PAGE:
The Many Stresses of Teaching (and How to Fight Back)

Teaching is no easy task. Whether you are formally trained or an online tutor, you need to know the risks.

Teaching is not an easy line of work. You spend five days a week taking care of not one or two children – but up to 30 at a time. You have to plan the lessons you teach them in a structured way that complies with government guidelines, and lesson plans can take hours to produce. Add to this the time spent teaching the children, and plus the time spent marking assignments, and you soon see that teaching isn’t a full time job – it’s a way of life.

Even when a teacher isn’t in the classroom, they are still held accountable. For example, if you area high school teacher and your 6th form students spot you in the pub, you will never live it down. Your behaviour must be responsible even in your free time. Bad decision can end your career. A teacher must be impeccable, all the time, and that gets highly stressful.

Teaching is a High-Pressure Role

Since teachers have this constant need to perform responsibly and even in their home life, the role becomes a pressured one. We all remember the eruption of work-life balance focus from back before the pandemic, but are we still living by the boundaries we set ourselves back then, or did they all get forgotten in light of the global trauma?

Our teachers had a poor work-life balance before Covid-19. When the pandemic began, they were forced to work remotely, blending learning through video with classroom learning. They had to contend with home schoolers, with correcting mistakes made, and with learning to operate the video chat systems that let normal life continue.

Teachers of 2020-22 had to deal with all of this, on top of the lesson planning, and the marking, and the communicating with parents, and all the rest. Teachers are burned out, stressed out, and are heading towards all time highs in absenteeism as a result. But what can we do to rectify the situation?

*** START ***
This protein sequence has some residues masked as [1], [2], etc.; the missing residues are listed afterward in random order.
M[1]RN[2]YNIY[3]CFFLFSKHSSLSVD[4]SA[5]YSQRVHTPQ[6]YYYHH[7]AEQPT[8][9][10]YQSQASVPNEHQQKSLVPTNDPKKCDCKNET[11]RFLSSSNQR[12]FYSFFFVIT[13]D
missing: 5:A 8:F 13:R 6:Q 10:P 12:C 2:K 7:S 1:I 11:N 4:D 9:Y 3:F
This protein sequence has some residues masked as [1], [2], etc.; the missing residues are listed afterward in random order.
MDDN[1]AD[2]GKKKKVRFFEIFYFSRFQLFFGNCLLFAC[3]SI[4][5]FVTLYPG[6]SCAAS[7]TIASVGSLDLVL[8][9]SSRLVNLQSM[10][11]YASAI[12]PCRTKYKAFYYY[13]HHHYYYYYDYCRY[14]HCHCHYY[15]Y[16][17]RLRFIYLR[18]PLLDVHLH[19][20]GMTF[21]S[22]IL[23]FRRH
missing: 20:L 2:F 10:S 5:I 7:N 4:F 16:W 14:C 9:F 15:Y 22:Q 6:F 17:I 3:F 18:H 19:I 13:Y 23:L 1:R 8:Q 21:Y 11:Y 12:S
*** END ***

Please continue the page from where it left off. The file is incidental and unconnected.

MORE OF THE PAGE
How We Can Take Better Care of our Teachers?

We need to form strategies to better protect teaching staff as we move forward. Yes, things seem to be back to normal for the moment, but there is no guarantee a mutation won’t send us right back to home learning again. We need to come together as educational establishments to great strategies for exactly this change. Now that it has happened once, we ought to be prepared for it to happen again.

A good strategy is to implement wellbeing training. Hays Wellbeing Training is one of the better forms of wellbeing training on the market. Not only is it fully remote, but it’s also totally free. They even give you access to those Learning Management Systems we discussed in our previous article.

We should regularly meet with our remote and teaching staff to make sure they feel supported. We need to extend invitations to them to ask for the help they need when they need it. We also need to focus on giving them the well-earned time off they deserve.

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